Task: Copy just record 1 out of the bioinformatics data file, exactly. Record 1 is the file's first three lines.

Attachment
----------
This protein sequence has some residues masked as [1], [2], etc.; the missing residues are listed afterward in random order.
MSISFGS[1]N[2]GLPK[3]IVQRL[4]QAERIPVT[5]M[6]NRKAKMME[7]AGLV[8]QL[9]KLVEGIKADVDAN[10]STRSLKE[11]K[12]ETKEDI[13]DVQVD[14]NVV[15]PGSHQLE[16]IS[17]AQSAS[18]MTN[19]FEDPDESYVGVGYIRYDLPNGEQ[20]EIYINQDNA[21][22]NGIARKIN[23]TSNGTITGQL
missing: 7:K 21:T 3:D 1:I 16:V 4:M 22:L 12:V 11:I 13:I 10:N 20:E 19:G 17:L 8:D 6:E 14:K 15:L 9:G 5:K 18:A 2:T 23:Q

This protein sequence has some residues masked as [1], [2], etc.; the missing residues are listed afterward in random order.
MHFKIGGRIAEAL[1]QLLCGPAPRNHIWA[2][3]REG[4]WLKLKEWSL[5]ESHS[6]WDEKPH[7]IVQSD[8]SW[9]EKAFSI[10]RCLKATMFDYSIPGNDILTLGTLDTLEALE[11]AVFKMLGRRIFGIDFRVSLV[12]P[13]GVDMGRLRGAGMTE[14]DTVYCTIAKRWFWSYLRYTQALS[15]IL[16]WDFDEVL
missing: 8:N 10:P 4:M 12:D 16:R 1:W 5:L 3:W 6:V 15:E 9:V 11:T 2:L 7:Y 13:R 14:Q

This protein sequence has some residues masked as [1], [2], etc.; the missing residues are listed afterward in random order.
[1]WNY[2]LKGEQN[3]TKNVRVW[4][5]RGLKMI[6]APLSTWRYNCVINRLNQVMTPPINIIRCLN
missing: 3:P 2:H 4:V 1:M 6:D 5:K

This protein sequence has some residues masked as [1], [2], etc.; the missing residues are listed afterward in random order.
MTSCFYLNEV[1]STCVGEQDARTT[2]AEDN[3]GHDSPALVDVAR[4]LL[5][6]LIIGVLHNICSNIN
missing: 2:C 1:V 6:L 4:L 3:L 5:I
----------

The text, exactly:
This protein sequence has some residues masked as [1], [2], etc.; the missing residues are listed afterward in random order.
MSISFGS[1]N[2]GLPK[3]IVQRL[4]QAERIPVT[5]M[6]NRKAKMME[7]AGLV[8]QL[9]KLVEGIKADVDAN[10]STRSLKE[11]K[12]ETKEDI[13]DVQVD[14]NVV[15]PGSHQLE[16]IS[17]AQSAS[18]MTN[19]FEDPDESYVGVGYIRYDLPNGEQ[20]EIYINQDNA[21][22]NGIARKIN[23]TSNGTITGQL
missing: 7:K 21:T 3:D 1:I 16:V 4:M 22:L 12:V 11:I 13:I 10:N 20:E 19:G 17:L 8:D 6:E 14:K 15:L 9:G 5:K 18:A 2:T 23:Q